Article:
When the outbreak of COVID-19 started, Michael Corning, the Cryptocosm Architect at Secours.io, wanted to build a self-sovereign identity (SSI) based app that would help reopen his local economy in Sisters, Oregon without reopening the pandemic. As we all know, how easy it is to adopt a new technology or software plays a key role in its ultimate success.
The first version of his app proved to be too complicated and idealistic for businesses and organizations to adopt. He quickly reevaluated his strategy and built a more simplified app, called Safe in Sisters, which was built with adoption in mind. The Q&A below is our interview with him to learn more about the changes he made to create an SSI-based app that was “adoptable”.
What is the Safe in Sisters project? What is its purpose?
After the COVID-19 pandemic hit the state of Oregon and we shuttered shops and public places, here in my little piece of heaven—the city of Sisters—I went to some of my friends at Economic Development for Central Oregon and told them how I wanted to reopen the Sisters economy without reopening the pandemic. They both loved the idea. Two of my physicians heard me explain how I was planning to accomplish this mission (I wanted to know how medical providers would react). One doctor was enthusiastic, and the other had an arguable HIPAA-allergic reaction.
Armed with this mix of reactions, I set out to build a set of tools that would provide users with local contact tracing, a COVID symptoms scoring sheet (based on data published by Oregon Health Authority), and verifiable presentations. The verifiable presentations would do something as simple as check a zip code (Sisters had zero COVID cases at the time, but counties nearby glowed purple with the afflicted) or as complicated as checking for a positive COVID test result and two subsequent negative results within a two-week window.
Early on, I realized that writing the code was the easy part. Socializing the protocol and getting people to understand, value, and use the technology would be the hard part.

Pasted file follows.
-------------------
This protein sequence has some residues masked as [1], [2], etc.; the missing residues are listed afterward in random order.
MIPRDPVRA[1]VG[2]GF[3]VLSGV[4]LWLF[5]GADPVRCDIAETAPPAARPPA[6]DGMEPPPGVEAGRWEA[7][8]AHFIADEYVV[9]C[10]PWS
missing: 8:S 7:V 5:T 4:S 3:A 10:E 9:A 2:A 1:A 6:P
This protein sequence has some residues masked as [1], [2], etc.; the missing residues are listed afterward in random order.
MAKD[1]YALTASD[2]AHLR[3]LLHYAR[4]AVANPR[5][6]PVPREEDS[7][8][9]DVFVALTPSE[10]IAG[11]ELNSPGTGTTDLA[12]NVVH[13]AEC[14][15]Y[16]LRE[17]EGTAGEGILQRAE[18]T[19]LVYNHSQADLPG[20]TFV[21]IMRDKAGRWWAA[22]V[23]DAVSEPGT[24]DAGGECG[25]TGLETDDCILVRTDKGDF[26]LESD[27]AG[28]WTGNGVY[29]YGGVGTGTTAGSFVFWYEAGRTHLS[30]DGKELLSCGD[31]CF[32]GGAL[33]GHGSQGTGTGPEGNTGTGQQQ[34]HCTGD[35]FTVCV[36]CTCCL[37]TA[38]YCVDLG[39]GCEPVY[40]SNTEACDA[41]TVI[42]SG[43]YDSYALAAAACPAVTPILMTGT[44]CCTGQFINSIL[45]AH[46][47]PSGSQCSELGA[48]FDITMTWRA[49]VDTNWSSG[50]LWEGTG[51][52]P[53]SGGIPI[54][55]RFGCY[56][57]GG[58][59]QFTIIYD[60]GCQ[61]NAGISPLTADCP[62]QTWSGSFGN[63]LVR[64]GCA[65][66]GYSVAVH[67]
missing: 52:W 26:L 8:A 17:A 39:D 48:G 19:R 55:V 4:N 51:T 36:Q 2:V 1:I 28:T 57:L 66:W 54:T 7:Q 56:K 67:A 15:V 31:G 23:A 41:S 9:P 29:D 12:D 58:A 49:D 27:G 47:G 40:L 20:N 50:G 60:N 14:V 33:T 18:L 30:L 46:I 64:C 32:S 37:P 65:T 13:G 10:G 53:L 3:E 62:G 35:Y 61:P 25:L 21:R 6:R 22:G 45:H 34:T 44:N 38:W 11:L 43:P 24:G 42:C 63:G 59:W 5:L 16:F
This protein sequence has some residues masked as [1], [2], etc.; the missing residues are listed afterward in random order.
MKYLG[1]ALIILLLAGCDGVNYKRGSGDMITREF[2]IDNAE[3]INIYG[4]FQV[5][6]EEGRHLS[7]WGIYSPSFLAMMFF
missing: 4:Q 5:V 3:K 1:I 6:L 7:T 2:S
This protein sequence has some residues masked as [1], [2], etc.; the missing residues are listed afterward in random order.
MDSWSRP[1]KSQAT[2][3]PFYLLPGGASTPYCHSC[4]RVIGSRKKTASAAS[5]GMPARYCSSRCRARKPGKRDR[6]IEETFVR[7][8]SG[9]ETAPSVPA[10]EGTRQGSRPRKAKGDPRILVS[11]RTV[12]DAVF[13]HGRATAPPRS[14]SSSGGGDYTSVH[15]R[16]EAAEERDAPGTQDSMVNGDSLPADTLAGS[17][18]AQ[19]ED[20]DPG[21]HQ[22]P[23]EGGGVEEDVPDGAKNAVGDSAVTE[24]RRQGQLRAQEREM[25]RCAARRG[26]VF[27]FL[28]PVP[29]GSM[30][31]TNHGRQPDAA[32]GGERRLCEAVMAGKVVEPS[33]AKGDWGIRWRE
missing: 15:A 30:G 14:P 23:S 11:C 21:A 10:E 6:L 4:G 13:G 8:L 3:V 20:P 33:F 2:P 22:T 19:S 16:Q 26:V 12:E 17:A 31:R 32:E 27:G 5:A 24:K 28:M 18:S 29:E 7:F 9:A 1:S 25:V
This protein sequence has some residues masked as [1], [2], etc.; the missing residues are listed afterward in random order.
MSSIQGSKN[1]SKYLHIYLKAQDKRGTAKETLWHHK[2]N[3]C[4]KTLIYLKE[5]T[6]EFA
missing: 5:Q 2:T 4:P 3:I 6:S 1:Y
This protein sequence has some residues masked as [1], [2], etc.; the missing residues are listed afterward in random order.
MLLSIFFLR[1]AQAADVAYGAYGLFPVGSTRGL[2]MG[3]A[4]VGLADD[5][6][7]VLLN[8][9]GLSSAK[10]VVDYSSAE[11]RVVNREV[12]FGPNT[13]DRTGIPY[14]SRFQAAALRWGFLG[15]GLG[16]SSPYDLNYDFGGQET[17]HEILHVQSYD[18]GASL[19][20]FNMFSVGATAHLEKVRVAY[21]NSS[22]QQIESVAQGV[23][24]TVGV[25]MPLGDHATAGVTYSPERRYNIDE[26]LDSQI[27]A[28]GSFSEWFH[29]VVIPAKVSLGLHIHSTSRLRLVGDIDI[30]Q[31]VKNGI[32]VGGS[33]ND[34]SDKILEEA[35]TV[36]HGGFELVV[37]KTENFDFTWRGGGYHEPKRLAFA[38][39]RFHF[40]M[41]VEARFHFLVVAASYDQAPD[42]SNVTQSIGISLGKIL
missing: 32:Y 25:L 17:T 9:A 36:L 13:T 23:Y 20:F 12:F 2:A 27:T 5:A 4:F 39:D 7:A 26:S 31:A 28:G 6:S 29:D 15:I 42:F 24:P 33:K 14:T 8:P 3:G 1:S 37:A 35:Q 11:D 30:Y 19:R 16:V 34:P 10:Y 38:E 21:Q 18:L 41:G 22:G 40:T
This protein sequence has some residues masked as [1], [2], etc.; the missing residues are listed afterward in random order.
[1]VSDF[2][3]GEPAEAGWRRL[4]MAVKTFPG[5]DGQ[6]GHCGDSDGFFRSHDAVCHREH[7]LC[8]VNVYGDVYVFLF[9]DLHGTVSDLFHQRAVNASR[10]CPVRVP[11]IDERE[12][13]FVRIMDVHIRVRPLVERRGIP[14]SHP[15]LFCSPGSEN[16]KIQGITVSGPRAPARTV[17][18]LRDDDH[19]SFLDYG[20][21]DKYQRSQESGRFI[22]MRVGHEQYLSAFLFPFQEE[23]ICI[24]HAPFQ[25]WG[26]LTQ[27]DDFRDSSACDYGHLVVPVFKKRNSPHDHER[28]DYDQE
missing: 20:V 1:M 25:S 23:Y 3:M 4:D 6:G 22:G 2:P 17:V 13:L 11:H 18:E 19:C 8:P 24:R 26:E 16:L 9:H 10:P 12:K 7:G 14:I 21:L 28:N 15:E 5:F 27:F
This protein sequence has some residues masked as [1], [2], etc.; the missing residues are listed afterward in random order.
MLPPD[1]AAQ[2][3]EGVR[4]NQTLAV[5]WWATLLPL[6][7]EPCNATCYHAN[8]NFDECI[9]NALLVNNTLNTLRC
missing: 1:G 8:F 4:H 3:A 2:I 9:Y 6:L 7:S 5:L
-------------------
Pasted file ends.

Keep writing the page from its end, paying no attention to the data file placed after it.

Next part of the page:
Turns out, I was correct.
Working with my Enduring Net COVID comrades across the pond, we took the prototypes to a large care center in Manchester, England. We showed them all the fancy stuff, and their first response was, “We have six entrances to our facility and handle over 600 people per day. We can’t spend time exchanging QR codes with visitors.”
I learned two valuable lessons (actually, I knew the lessons but had never seen their consequences in action quite so starkly):
- My passion for complex solutions usually does not meet with equal user enthusiasm.
- The second lesson was best taught by Professor Edwin Jaynes in his Probability Theory: The Language of Science. He notes, “The simplest solutions aren’t best because they’re simple. They’re best because simple solutions are more likely to succeed.”
So, I set aside the techno bling, and I started over. I was bound and determined to provide the world with a solution simple enough to succeed.
What makes this project unique from some of the other SSI & verifiable credentials projects that are designed to combat the threat of COVID-19?
The first difference is that we focus on local ground conditions. People in Sisters don’t care about COVID prevalence in Manchester. They care about the prevalence at the Sisters High School or the Five Pine Lodge. They don’t care about the prevalence at Heathland Care Center in Manchester, but they care about The Lodge in Sisters care center across the street from the Fika Coffeehouse.
A second difference follows from the first: Local contact tracing is just the first line of defense. If a COVID carrier gets into a room and exposes other healthy people, at least those now at risk know about their invisible condition in time to do something to stop further spread. Once a room has carried a carrier, the room needs to bring out the big guns. The room and its visitors need other tools to access the risk of exposure. This is where symptom tracking and verifiable credentials come into play.